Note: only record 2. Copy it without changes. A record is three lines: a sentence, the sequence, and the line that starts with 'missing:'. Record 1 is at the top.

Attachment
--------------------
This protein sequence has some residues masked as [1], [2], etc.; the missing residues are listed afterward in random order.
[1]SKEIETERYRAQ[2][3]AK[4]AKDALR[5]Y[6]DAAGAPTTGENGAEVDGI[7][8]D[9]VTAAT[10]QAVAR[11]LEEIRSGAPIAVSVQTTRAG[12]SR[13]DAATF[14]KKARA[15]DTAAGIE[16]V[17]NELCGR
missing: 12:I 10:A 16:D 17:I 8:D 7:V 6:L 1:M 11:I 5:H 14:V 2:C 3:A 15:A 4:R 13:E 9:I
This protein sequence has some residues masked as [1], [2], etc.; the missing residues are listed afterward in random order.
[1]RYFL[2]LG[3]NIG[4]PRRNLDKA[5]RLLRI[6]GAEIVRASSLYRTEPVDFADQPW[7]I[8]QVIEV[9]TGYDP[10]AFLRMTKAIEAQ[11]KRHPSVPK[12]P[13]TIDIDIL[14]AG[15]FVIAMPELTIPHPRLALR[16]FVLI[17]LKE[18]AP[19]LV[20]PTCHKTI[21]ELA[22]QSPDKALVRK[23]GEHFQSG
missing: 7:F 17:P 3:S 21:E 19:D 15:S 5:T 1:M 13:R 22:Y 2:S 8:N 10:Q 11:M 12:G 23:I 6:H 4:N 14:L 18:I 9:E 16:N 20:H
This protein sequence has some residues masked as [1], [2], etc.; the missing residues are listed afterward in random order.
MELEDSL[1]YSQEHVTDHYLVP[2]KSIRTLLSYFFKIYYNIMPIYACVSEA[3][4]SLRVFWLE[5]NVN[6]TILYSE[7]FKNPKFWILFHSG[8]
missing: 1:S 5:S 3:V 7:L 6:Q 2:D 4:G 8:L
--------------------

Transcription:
This protein sequence has some residues masked as [1], [2], etc.; the missing residues are listed afterward in random order.
[1]RYFL[2]LG[3]NIG[4]PRRNLDKA[5]RLLRI[6]GAEIVRASSLYRTEPVDFADQPW[7]I[8]QVIEV[9]TGYDP[10]AFLRMTKAIEAQ[11]KRHPSVPK[12]P[13]TIDIDIL[14]AG[15]FVIAMPELTIPHPRLALR[16]FVLI[17]LKE[18]AP[19]LV[20]PTCHKTI[21]ELA[22]QSPDKALVRK[23]GEHFQSG
missing: 7:F 17:P 3:S 21:E 19:D 15:S 5:T 1:M 13:R 22:Y 2:S 8:N 10:Q 11:M 12:G 23:I 6:H 4:N 14:L 18:I 9:E 16:N 20:H